United States of America, Appellee, v. Robert Case, Defendant-appellant, 180 F.3d 464 (2d Cir. 1999)

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US Court of Appeals for the Second Circuit - 180 F.3d 464 (2d Cir. 1999) Argued June 9, 1999. Decided June 17, 1999

Joseph W. Ryan, Joseph W. Ryan Jr., P.C., Uniondale, NY, for Defendant-Appellant

Susan Corkery, Assistant United States Attorney, Brooklyn, N.Y. (Zachary W. Carter, United States Attorney for the Eastern District of New York, Michael Cornacchia, Assistant United States Attorney, Brooklyn, NY, on the brief), for Appellee.

Before: Feinberg and SACK, Circuit Judges, and SPRIZZO, District Judge.* 


On April 27, 1997, Robert Case, the general manager of Ebb Van Lines, Inc., pled guilty to a one-count information charging that in 1990 he received taxable income in the amount of $19,375 upon which he paid no tax. The information and plea arose out of a lengthy Internal Revenue Service investigation concerning Case's and Ebb's tax practices for the period from 1988 through 1990. The plea agreement included a provision pursuant to which Case agreed that he would, prior to his sentencing, pay to the IRS all taxes, penalties, and interest owed by him and by Ebb for the period from 1988 to 1990. Case also agreed that he would "fully cooperate" with the IRS in its efforts to ascertain the amount of unpaid taxes, penalties, and interest owed by both Case and Ebb for the period from 1988 to the date of the plea agreement.

In May 1997, Case submitted to the Probation Department a sworn statement of his and Ebb's financial status that represented that Case held cash in the amount of $724,319.72, and that Ebb had a liability of $295,074.01 reflecting money owed by Ebb to its independent contractor drivers.

Over the ensuing months, Case satisfied his obligation to pay his back taxes but, because the specific amount of unpaid penalties and interest remained unresolved, the court adjourned sentencing on several occasions. On December 19, the IRS appointed Officer Vincent Nardella to bring the matter to a resolution. Towards that end, Officer Nardella requested Case to prepare two IRS forms (Form 433-A, reflecting Case's current financial status, and Form 433-B, reflecting Ebb's current financial status) and to deliver these forms as well as three months' worth of bank statements and canceled checks to a meeting on January 5, 1998.

Case turned to Laurie Russo, a partner of his regular accountant, for help in preparing the IRS forms. Russo, who later testified that she was not familiar with Case's finances, began work on or about Monday, December 23, discussing with Case her need to obtain information concerning his income and expenses, including any supporting bank documentation. After an initial exchange of information, Russo further explained to Case, on Friday, December 26, that she needed information on any cash held in the form of a certificate of deposit ("CD") account. Russo testified that Case responded that "he would go home and look for it over the weekend and he would get it to me for Monday morning." He did provide her with some information concerning CD accounts on Monday, and by the following day, the IRS forms were completed and delivered to Officer Nardella.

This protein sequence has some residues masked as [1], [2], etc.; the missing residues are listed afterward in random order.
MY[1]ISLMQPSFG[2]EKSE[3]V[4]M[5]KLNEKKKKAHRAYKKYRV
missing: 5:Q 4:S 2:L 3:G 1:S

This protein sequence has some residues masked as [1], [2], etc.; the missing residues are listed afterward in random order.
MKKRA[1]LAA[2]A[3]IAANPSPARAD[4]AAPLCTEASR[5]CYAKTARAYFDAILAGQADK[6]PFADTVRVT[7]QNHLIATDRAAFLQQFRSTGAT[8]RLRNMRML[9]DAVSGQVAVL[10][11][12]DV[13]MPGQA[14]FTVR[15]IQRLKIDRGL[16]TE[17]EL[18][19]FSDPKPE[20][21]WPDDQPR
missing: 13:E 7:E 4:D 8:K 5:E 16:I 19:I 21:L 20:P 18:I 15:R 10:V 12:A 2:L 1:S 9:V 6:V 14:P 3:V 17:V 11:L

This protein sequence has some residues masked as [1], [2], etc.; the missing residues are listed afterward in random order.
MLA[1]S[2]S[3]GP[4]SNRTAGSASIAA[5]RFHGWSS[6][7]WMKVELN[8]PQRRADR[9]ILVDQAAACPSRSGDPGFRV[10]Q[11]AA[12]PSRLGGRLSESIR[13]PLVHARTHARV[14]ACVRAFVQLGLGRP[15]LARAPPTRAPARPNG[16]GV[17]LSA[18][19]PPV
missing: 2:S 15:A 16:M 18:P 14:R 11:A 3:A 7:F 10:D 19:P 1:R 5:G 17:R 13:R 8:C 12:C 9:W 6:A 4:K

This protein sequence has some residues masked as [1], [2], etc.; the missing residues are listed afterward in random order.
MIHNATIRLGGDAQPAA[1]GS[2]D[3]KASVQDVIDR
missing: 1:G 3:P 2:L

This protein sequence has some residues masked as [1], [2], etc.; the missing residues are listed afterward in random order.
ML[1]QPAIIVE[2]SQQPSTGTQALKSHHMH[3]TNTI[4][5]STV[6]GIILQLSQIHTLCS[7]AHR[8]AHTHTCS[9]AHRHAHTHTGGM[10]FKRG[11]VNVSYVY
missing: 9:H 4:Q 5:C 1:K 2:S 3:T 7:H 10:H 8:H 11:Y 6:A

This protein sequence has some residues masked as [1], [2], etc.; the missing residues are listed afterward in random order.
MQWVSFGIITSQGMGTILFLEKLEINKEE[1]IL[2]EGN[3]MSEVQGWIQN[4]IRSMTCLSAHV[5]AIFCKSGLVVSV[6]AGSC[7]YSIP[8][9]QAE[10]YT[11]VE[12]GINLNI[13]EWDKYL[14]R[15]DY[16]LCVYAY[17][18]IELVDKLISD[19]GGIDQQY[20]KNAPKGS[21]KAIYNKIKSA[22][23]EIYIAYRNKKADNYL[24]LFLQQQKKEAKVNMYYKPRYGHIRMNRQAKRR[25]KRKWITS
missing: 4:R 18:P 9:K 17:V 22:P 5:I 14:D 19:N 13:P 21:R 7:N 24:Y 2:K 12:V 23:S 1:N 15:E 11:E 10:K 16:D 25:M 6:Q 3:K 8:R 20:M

The Form 433-A (reflecting Case's financial status) indicated that Case held $756,624 as cash on hand. It is undisputed that this understated Case's actual cash holdings by approximately $1.1-1.2 million, which Case held in the form of six additional CD accounts. The Form 433-B (reflecting Ebb's financial status) indicated that Ebb held $300,061 in an escrow account for the purpose of satisfying a liability to its independent contractor drivers. Eventually, Case would concede that it was inappropriate to categorize these funds in this manner.

Based on the information contained in the these forms, Officer Nardella concluded that Ebb was unable to satisfy its unpaid penalties and interest (approximately $323,000). He therefore suggested that Case might personally be liable for Ebb's debt. Case countered with an offer of compromise: he would willingly pay Ebb's debt, but only in the amount of $100,000. Officer Nardella indicated that he would take the matter up with his superiors.

On March 17, 1998, Case submitted to the Probation Department new sworn statements of his and Ebb's financial status, revealing that he in fact held cash on hand in the amount of $1.9 million, and that Ebb did not have a $300,061 liability reflecting money owed to its drivers.